Then both the Scots and the Spaniards gathered their mighty men, and there was a great and terrible battle, with awful slaughter on both sides. But in the end the Scots won the victory. Then once more peace was made, and the two nations agreed again to live side by side as friends.

But when Gathelus saw how the Scots still went on growing richer and greater day by day, he feared that the Spaniards would again become angry and want to fight. So he began to think how this might be avoided. At last, hearing of a Green Island which lay in the sea not far distant, he resolved to send some of his people there.

Gathering a great number of ships, he filled them with soldiers, and making his two sons, who were called Hiberus and Himecus, captains, he sent them away to seek for the Green Island.

For some days the ships sailed upon the sea seeking the Green Island in vain. But at last they came to it and landed there. The Scots soon found out that there were very few people on the Green Island, and those who were there were gentle and kindly, and had no wish to fight.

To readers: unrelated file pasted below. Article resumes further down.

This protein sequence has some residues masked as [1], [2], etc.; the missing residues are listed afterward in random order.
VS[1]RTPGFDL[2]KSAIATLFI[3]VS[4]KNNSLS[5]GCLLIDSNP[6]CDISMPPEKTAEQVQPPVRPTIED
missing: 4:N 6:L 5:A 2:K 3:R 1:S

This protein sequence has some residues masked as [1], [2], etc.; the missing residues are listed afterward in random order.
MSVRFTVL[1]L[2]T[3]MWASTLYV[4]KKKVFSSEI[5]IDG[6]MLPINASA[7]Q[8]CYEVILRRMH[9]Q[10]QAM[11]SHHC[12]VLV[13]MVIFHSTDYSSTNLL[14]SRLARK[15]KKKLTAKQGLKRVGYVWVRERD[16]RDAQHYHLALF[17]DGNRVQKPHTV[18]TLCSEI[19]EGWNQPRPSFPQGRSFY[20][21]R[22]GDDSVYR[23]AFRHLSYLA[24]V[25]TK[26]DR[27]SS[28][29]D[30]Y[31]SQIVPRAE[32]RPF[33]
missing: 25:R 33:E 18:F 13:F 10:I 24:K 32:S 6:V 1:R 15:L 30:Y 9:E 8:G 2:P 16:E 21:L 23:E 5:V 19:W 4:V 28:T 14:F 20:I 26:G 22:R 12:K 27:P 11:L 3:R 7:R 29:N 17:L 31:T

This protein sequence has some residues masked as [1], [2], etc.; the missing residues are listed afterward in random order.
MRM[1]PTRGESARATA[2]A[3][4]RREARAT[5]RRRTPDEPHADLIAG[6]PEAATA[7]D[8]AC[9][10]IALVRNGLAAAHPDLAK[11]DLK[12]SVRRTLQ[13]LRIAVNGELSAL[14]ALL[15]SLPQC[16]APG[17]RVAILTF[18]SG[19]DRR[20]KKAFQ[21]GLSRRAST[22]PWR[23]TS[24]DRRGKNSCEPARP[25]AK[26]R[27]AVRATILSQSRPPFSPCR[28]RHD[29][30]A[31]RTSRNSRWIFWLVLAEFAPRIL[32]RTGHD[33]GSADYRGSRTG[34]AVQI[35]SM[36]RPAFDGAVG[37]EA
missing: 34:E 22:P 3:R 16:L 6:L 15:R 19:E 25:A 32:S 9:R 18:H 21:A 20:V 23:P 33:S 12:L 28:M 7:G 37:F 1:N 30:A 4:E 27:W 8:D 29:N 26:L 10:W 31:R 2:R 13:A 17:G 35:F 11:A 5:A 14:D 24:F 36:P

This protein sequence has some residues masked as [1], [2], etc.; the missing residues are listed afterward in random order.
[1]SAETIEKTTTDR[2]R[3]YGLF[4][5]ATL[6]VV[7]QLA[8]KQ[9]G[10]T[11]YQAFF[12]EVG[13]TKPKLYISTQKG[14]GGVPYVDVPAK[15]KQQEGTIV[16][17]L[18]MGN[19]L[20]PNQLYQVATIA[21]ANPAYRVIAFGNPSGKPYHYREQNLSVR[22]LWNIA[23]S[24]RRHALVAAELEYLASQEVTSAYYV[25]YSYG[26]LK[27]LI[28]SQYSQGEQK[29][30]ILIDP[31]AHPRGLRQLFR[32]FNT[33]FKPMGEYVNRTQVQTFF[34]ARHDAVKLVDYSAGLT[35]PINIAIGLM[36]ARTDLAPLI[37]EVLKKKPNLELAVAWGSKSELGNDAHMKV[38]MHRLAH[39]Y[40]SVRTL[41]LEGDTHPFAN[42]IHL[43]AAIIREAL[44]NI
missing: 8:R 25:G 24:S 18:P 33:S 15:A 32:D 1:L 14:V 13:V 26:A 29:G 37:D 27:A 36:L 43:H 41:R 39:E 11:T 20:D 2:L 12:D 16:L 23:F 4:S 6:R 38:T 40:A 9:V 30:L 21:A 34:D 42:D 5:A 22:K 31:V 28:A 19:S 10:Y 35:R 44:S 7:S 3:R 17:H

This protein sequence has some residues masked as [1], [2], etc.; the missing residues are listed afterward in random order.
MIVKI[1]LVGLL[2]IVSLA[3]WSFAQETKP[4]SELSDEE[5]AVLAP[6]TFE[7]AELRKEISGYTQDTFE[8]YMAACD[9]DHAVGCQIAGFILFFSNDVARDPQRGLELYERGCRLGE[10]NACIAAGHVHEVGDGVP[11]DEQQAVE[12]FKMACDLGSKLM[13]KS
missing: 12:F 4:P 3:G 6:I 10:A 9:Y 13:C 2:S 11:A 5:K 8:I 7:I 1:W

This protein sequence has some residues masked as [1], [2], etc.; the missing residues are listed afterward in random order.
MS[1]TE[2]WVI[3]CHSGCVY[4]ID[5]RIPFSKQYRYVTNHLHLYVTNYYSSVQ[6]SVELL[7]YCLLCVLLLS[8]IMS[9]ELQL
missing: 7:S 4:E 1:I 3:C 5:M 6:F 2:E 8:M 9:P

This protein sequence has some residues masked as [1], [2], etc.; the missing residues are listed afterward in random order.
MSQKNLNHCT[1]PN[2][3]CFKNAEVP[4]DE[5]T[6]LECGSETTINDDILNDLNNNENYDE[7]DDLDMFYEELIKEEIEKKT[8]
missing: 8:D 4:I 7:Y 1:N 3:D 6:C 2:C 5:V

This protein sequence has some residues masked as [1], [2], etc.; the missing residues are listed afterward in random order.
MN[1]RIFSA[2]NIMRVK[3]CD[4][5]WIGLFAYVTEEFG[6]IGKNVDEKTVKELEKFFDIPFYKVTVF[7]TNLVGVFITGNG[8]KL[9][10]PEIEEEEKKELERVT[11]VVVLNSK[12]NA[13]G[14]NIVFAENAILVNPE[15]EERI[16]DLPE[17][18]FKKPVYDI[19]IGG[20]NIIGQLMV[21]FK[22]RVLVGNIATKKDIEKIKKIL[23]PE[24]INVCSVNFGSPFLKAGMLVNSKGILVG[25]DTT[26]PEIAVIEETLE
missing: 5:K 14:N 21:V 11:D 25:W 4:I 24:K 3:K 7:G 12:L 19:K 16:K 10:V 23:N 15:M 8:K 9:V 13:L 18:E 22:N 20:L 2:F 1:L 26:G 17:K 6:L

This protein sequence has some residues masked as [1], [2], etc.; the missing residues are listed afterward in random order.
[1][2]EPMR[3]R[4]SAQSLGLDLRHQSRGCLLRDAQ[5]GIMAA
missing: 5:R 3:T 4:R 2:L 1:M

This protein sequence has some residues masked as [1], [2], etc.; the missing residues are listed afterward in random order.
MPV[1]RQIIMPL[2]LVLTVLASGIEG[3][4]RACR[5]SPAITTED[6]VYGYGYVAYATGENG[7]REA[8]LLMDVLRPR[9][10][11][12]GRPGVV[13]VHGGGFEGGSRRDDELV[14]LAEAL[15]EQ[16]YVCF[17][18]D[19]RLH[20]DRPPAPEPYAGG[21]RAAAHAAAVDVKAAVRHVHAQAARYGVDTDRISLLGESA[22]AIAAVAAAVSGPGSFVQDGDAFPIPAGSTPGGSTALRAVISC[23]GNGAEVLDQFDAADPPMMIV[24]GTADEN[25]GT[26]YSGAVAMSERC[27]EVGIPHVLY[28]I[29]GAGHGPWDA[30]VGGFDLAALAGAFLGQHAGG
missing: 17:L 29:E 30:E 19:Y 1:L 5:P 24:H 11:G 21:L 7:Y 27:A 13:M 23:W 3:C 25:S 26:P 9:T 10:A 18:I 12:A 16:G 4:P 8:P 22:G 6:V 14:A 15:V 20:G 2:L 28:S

Hiberus and Himecus therefore, instead of fighting, tried to make friends with the people. This they easily did, for the inhabitants of the Green Island, seeing that the Scots meant them no harm, welcomed them gladly.

So the Scots settled in the Green Island and taught the people many useful things. They showed them how to sow and plough and reap, how to build houses, how to spin, and in many ways how to live more comfortably. Then presently, in honour of Hiberus, who was their Prince, they changed the name of the island to Hibernia. The island is still sometimes called by that name, although we generally call it Ireland.

For many years the Scots lived in Hibernia. Gathelus died, and Hiberus died, and after them ruled many kings. At last, when many hundreds of years had passed, a prince called Rothsay sailed over to the islands which lay opposite Hibernia, and took possession of them. The island upon which he first landed he called Rothesay, and to this day there is a town on the island of Bute called by that name.

The Scots, finding that these islands were fertile, and good for breeding cattle, sailed over from Hibernia in greater and greater numbers, bringing their wives and children with them. At last they filled all the little islands, and some of them landed in the north of the big island, which was then called Albion.

After many, many years, the north part of Albion came to be called the land of Scots, or Scotland, just as the south part was called the land of Angles, or England.